There were notable improvements in the interface between security and the public this year. Specialized Security were the predominant firm on site and overall appeared to be doing a pretty good job. This is particularly worthy of note given that we hadn't been too impressed with Specialized in the past and therefore didn't have high expectations for this year. The fact that they have adopted and are putting into practice a vastly improved attitude toward festival goers makes it worthy of note and provides evidence that this is a firm that are moving forward quite rapidly. If they continue to improve and address a couple of issues for next year we at Safeconcerts would be looking very seriously at giving them an award for excellence.
This year Specialized have shown huge improvement both at Reading and at T in the Park, consistent and continuous changes have brought them very close to excellence and for this year we'd say that there's such an impressive improvement with a professional feel to the services provided that it gives the impression that this is a firm that are serious about changing their image and are succeeding. Well done Specialized, you did a good job, we know it’s not easy but if you could look at a just a couple of issues we'd be able to say you're doing a totally top job, you're so very nearly there.
Elsewhere security was provided by Triangle and Stuart. We are not sure who was dealing with the security for the boat queues but they were excellent, customer care was faultless and they did it with such good humour and kept that queue totally fair, thank you so much for the way you ran this aspect of the festival, utterly professional making what could have been a difficult aspect really easy.
Stewards and Welfare Services
There was a noticeable and welcome improvement in customer care this year. Oxfam stewards were abundant in and around the site keeping an eye out for those that were a bit the worse for wear, and they seemed to be doing a sterling job. There was, as ever, a high volume of folk who had overdone it somewhat and the stewards seemed to be onto it quite responsively they were quick to step in, offer help and generally make sure that people were cared for or taken to somewhere they could recover.
Lots of young people in bright pink tabards were dotted around the site providing information, so if you wanted to know something they were there, visible and in numbers. This is a top addition to the festival that saved many a festival goer from missing out on their favourite band, always approachable and friendly and seemed to know their stuff too. Brilliant job well executed, top marks guys and gals.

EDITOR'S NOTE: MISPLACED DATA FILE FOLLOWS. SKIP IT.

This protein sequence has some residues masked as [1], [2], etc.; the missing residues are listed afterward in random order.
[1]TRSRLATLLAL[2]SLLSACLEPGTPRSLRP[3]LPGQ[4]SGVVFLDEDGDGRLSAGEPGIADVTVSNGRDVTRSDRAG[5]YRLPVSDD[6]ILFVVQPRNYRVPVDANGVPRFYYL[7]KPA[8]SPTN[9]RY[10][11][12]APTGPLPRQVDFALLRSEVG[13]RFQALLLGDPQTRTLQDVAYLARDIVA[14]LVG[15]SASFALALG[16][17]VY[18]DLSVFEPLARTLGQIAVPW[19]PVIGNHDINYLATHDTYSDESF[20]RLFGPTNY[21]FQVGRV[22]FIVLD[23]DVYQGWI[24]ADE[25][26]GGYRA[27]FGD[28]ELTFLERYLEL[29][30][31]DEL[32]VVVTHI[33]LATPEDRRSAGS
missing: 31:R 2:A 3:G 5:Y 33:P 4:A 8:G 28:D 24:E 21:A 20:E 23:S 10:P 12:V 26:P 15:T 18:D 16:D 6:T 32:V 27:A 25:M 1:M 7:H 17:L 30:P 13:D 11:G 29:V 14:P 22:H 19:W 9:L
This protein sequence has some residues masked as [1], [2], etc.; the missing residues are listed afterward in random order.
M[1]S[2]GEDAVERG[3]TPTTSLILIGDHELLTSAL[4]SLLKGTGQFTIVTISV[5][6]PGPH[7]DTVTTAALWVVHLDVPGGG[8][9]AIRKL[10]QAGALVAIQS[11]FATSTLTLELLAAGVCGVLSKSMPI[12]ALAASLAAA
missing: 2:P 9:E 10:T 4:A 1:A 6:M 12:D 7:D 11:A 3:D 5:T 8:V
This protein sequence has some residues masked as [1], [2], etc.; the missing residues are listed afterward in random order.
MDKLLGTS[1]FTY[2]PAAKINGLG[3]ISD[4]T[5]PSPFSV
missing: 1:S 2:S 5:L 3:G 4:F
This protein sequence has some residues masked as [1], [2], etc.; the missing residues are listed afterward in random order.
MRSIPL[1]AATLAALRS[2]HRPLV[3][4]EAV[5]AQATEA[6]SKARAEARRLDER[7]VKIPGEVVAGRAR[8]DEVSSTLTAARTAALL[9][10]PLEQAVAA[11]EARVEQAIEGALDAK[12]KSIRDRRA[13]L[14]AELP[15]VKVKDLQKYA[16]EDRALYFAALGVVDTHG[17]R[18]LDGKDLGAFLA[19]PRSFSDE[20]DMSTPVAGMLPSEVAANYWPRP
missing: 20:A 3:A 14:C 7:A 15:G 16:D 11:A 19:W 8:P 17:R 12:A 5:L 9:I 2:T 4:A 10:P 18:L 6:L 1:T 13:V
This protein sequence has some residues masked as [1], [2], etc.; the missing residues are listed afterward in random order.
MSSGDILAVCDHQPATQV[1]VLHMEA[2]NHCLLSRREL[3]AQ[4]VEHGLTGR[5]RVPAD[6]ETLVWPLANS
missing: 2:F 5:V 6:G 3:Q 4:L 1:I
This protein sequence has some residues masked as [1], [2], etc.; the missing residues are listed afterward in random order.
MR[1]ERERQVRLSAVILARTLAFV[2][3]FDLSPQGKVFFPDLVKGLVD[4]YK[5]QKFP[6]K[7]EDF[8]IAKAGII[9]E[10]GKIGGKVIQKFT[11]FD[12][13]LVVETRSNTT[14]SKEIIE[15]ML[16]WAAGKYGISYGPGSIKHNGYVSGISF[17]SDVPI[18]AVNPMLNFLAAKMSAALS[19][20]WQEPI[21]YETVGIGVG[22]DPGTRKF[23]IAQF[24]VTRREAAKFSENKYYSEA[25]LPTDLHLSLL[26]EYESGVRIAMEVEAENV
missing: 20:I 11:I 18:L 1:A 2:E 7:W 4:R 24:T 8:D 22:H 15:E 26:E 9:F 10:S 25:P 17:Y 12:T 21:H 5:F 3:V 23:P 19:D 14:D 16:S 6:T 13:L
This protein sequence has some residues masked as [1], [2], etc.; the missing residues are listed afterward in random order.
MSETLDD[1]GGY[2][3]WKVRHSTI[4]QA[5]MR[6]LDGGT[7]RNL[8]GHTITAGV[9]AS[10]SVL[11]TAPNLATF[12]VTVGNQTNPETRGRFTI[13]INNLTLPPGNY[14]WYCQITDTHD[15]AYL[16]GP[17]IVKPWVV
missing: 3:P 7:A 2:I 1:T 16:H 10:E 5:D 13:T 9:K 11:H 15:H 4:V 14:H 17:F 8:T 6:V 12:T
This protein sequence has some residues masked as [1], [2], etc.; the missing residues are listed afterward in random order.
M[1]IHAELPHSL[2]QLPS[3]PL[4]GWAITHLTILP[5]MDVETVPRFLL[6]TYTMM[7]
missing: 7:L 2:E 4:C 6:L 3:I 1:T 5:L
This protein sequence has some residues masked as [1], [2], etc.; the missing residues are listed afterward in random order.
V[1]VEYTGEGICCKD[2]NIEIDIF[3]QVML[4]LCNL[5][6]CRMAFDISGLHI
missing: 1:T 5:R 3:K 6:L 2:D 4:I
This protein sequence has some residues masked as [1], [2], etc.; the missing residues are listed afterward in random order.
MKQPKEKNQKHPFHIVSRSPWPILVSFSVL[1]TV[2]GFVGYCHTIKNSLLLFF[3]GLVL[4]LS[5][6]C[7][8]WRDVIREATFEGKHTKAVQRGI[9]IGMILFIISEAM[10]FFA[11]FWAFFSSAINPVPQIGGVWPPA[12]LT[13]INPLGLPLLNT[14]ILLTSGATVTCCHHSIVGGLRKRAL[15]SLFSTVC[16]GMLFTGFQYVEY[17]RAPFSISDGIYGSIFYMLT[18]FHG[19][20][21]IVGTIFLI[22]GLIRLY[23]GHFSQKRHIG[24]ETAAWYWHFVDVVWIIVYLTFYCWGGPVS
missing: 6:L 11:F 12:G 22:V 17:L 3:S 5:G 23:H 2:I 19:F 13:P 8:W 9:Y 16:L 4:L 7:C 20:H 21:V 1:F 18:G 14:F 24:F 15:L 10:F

Reading welfare point had their usual presence on the site, dispensing help and advice for those who needed it. Through the years these guys have provided an invaluable service to the Reading festival they have many years of experience in dealing with a huge range of issues at festivals and dealing with them well.
There was also a presence from the Samaritans festival branch on site all weekend, another valuable service that added to the overall feeling that Reading festival recognise the need to provide services away from the mainstream able to catch those that might just need them.
Medical services were in evidence and certainly used around the NME/Radio 1 stage, there were more comprehensive services tucked away from the mainstream but still easily accessible including a pharmacy.
Litter pickers worked tirelessly all weekend clearing up the mess that festival goers chuck on the floor, always a puzzle as there were plenty of bins available at Reading. It’s a surprise when environmental issues are so high on the agenda and clearly mentioned on the website and in all the programmes, that people are still dumping all of their detritus on the floor, in hedges and streams.
Toilets and weak bladders
The usual 'festival pissers' were out in force at the start of the festival, but in a shock move Specialized security were putting a stop to it by the NME/Radio 1 stage. Well done to them for finally taking some action on this issue. It really made a difference as the festival progressed and this rather unpleasant activity stopped in this area and certainly seemed to reduce it on other areas of the site as well, well done Reading - but for all you festival goers out there - what are you doing? Would you do this at home? What would your mother say? [insert your own patronising cliché here] The fact that folk are way too lazy to use the toilets was a bit of a puzzle, Reading had great facilities this year with proper flushing loos, and we never had to queue, this was a tremendous improvement and as far as festivals go these were the best served and overall the cleanest we’ve found all year. They did wobble though and the first time it happened it was a bit off putting to say the least! Our biggest moment of urine related despair was in the fenced avenue going up to the Gent’s toilets (with no queues) by the NME/Radio 1 tent, where there was a line of people pissing against the fence, not 10 metres from the toilets. Sometimes it seems there is no hope.
Don’t come to Reading if you are looking for gourmet food and fine dining, it’s not that kind of festival
Food and Drink